Carving Complex Many-Atom Entangled States by SinglePhoton Detection
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Chen, Wenlan, Jiazhong Hu, Yiheng Duan, Boris Braverman,
Hao Zhang, and Vladan Vuletic. “Carving Complex Many-Atom
Entangled States by Single-Photon Detection.” Physical Review
Letters 115, no. 25 (December 18, 2015). © 2015 American
Physical Society
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PRL 115, 250502 (2015)
week ending
18 DECEMBER 2015
Carving Complex Many-Atom Entangled States by Single-Photon Detection
Wenlan Chen, Jiazhong Hu, Yiheng Duan, Boris Braverman, Hao Zhang, and Vladan Vuletić
Department of Physics and Research Laboratory of Electronics, Massachusetts Institute of Technology,
Cambridge, Massachusetts 02139, USA
(Received 10 August 2015; revised manuscript received 25 October 2015; published 18 December 2015)
We propose a versatile and efficient method to generate a broad class of complex entangled states of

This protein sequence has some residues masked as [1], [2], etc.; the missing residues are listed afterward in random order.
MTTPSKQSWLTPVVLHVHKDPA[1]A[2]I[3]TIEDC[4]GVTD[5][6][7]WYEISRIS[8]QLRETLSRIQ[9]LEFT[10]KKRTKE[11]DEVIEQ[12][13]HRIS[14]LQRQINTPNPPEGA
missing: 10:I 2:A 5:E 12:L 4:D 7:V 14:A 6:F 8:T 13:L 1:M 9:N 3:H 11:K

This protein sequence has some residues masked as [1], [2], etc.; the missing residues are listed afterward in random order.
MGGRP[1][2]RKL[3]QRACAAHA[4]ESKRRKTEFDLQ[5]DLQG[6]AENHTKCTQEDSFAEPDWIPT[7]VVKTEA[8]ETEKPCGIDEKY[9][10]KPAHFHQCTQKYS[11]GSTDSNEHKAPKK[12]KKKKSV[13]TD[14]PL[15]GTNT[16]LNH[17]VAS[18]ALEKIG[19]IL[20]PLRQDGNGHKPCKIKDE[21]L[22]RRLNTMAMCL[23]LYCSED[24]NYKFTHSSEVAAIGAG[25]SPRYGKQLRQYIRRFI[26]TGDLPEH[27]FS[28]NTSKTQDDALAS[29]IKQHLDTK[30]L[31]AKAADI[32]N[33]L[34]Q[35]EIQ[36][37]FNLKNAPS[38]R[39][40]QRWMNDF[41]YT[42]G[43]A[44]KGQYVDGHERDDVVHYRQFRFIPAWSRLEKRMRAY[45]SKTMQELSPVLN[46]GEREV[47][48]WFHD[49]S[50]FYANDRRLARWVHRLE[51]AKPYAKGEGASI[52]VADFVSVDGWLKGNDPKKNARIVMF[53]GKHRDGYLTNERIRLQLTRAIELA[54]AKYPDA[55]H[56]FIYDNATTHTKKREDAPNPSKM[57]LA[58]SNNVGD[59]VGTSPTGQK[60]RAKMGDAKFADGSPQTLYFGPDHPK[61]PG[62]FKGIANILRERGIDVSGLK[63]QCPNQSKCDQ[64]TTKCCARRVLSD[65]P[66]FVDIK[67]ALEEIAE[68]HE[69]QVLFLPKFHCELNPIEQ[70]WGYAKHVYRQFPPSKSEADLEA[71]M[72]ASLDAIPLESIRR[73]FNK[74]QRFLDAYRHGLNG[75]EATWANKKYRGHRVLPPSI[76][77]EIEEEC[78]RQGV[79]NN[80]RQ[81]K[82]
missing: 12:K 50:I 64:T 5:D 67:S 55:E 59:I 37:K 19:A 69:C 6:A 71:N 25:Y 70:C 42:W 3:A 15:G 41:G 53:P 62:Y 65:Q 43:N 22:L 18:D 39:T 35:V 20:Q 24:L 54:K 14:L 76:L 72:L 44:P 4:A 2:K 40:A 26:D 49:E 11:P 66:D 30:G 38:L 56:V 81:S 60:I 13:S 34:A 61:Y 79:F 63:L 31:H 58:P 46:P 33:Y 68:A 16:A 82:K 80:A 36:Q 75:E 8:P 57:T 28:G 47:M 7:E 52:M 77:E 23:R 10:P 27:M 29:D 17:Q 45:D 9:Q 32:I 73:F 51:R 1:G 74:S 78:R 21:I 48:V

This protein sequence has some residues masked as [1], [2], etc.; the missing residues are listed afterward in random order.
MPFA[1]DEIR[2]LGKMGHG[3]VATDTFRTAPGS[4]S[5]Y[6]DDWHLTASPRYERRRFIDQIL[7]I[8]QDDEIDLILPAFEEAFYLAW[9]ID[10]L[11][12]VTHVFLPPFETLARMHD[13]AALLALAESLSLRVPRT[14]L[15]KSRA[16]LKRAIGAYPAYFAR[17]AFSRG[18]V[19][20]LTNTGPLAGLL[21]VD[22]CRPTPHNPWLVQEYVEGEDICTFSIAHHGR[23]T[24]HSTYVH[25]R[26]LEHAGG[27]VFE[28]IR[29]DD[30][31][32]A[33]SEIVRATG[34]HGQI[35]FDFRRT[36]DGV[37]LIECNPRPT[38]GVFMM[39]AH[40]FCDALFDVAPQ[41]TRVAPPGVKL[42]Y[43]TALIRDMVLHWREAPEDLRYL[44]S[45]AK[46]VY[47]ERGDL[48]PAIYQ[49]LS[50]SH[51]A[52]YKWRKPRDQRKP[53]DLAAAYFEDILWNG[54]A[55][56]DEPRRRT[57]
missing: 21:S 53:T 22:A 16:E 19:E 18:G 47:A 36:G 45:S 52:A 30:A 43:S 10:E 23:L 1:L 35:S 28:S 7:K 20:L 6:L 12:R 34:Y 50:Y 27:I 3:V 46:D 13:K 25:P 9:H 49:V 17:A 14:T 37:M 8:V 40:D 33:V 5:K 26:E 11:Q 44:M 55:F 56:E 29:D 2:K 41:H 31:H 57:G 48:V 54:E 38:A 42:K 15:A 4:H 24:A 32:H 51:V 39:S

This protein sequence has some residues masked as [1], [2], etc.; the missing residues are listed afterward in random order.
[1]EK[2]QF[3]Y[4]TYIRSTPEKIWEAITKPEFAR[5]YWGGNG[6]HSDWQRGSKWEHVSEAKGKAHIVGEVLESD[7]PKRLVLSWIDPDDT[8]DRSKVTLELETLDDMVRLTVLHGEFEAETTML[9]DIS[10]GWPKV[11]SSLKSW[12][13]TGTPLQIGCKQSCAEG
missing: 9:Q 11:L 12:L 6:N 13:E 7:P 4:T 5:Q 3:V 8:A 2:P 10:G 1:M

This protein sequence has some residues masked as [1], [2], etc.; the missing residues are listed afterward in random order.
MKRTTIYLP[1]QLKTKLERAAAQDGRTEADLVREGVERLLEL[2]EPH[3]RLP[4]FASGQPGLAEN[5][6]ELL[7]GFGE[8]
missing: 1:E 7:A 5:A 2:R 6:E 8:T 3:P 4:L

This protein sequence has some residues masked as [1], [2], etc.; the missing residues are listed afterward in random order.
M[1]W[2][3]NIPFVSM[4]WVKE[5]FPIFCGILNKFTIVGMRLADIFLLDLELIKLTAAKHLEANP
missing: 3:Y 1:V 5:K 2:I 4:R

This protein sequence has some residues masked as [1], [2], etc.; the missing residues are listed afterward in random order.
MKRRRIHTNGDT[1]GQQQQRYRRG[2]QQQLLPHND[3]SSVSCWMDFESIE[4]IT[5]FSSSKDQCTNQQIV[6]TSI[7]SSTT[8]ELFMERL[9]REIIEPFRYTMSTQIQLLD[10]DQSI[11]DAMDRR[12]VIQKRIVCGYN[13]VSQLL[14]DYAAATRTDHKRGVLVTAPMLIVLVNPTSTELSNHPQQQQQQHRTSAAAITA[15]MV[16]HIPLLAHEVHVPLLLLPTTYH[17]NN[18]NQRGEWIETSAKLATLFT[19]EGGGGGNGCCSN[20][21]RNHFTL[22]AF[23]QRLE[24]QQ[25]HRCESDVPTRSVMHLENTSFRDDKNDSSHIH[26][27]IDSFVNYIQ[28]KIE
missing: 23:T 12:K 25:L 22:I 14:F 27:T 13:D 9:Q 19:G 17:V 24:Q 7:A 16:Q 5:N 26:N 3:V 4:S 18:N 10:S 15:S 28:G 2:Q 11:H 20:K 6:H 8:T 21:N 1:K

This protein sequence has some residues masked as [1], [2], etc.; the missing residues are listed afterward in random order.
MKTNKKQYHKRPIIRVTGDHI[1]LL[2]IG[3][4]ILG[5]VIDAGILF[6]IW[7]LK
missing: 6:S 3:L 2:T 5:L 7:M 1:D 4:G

many atoms via the detection of a single photon. For an atomic ensemble contained in a strongly coupled
optical cavity illuminated by weak single- or multifrequency light, the atom-light interaction entangles the
frequency spectrum of a transmitted photon with the collective spin of the atomic ensemble. Simple timeresolved detection of the transmitted photon then projects the atomic ensemble into a desired pure
entangled state. This method can be implemented with existing technology, yields high success probability
per trial, and can generate complex entangled states such as mesoscopic superposition states of coherent
spin states with high fidelity.
DOI: 10.1103/PhysRevLett.115.250502
PACS numbers: 03.67.Bg, 32.80.Qk, 42.50.Dv, 42.50.Pq
Entanglement is a useful resource in physics. By means
of interatomic entanglement, it is possible to overcome
the standard quantum limit associated with projection
noise in atom interferometers and atomic clocks [1–11].
Entanglement can also be used to implement secure
communication networks [12–14], and may enable more
efficient computation algorithms, potentially with a significant impact on computer science [15–19].
Entanglement in many-particle systems is nontrivial to
generate, and often as challenging to experimentally verify.
Entanglement implies correlations between the particles,
and hence its generation requires controlled interactions